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it seems a bunch of non-Natives need a 101 course in terminology. "Indian Country" is a legal term that also gets used colloquially by those of us who move through lands that fall in some measure within legal jurisdictions of tribal governments. Google for an exact definition.
As for everyday terms for ourselves, we have diverse POVs on what we're comfortable with depending on our age/generation, geographic location, and probably level of formal education. i know my personal terminology of choice has changed over time and across place.
i grew up in a rez border town in 1970s/early 80s South Dakota. "Indian" or "American Indian" was the term back then. it's one still present in Federal-INDIAN law/legalese. We also still used this term in Mpls/St Paul when i moved there in the 80s for high school.
there is a significant Native population in the Twin Cities (predominantly Dakota and Anishinaabe) so it matters which terms were in circulation. they were to a good degree, insider terms. "Native American" became more common & "politically correct" in the 80s, in my experience.
when i moved to Boston/Cambridge in 1989 to finish undergrad at UMB, i encountered "Indigenous." It was the lead up to 1992 protests. to my rez ear, "Indigenous" sounded pretentious. I did not ID as such. It also seemed disconnected from People/tribal specific connection.
But as i moved through a Master's degree, then PhD, and traveled globally, i encountered Indigenous people from around the world. i came to see the advantage of that term to help us network and organize globally to share lessons of (de)colonization.
I saw that Indigenous did not, for those who are connected to their Peoples and community, disrupt People-specific connections. It enhanced our ability to defend People/tribal-specific rights. and YES we in the US still use "tribe." It's not considered racist.
Indigenous people in different nation states do not always share terminology. I don't use the word "tribe" in Canada, where I now live. I use "Native" up here as i do in the US though. "Indigenous" seems much more common up here, even among non-cosmo Natives as far as i can tell.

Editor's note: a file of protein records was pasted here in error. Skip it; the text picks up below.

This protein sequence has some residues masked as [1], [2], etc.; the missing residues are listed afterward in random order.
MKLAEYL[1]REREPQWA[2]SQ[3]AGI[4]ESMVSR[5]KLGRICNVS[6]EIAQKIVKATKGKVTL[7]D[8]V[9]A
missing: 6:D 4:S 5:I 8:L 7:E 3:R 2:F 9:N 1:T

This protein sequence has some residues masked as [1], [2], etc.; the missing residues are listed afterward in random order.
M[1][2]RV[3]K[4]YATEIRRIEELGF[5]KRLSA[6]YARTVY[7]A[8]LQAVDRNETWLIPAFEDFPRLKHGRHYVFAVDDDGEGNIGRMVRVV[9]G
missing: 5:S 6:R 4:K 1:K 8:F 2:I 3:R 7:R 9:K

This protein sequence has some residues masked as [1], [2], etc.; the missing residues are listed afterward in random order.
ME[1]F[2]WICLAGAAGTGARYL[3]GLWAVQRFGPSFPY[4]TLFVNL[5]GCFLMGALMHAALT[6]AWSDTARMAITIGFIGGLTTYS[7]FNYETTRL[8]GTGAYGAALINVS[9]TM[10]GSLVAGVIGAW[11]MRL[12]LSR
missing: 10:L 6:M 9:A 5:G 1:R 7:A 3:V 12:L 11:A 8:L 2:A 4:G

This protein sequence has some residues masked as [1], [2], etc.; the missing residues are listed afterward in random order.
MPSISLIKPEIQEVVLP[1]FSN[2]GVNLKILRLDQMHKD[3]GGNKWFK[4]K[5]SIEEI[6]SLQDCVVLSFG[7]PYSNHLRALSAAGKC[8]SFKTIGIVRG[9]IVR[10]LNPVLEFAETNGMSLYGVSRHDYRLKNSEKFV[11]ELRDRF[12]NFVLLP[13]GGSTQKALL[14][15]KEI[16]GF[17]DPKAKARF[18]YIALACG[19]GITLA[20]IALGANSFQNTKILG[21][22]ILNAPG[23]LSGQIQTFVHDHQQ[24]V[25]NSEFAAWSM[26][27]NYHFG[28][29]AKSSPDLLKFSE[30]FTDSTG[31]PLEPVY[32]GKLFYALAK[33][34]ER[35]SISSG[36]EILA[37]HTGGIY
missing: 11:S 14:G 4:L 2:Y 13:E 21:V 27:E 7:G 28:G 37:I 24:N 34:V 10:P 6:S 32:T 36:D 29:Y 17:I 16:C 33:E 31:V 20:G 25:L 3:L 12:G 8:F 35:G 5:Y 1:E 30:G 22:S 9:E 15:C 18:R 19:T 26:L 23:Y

I sometimes hear rez Indians (see what i just did, it's acceptable where i come from) back home say people "in community" don't use "Indigenous." that it's an academic term. maybe in the US. don't assume the same is true in lands now occupied by Canada.
Even Natives from the US can be US exceptionalists. Ugh. bugs me. i am too. i work on it every day. that country shoves its exceptionalist kool-aid down everyone's throats. Indigenous and POC included.
At any rate, ALL terminology is political and culturally contextual. All of it. science terms, humanities terms, my hairdresser's and mechanic's terms, my doctor's terminology, and so is Native/Indigenous/Aboriginal/Indian's terms for ourselves.
What non-Natives can do is close their mouths, quiet their keyboards and LISTEN. and stop using us as a football in your settler political party warring.
Indigenous/Native/Tribal/Native/Indian people are living, dynamic peoples. we're not just here to be caricatured for your racist sports teams, to serve as the raw materials for your science, or to help you "find yourself" in genealogical or DNA research.
p.s. I also can't stand the term "First Americans." "America" did not pre-exist European & settler-colonialism on these continents. stop asserting state sovereignties over the ancient past. as if the US & other settler nations were inevitable. they were not. they too will pass.
FYI there is a second thread off the preceding tweet too that gives more detail on terminology transitions and uses. I accidentally broke the thread.
re "Indigenous" though, it works best in settler-colonial countries: e.g. USA, Canada, New Zealand, Australia. And South Africa, or so i've heard. it is more complicated to use Indigenous--a term that's not always recv'd well in various parts of Asia and Africa. Tread carefully.
I am solidly within Indigenous Studies as a field & recognize the power of the term. But i predict that as more people flock to the term, some of whom do not live within states dominated by "settlers," "Indigenous" will lose traction . Again, all terms are contingent, political.
those of us most invested in this term & who network globally under its umbrella will lead convos re terminology. this caveat re "Indigenous" is not an invitation for clearly non-Indigenous thinkers to dismiss it. good feminist practice critiques with care for one's subject.
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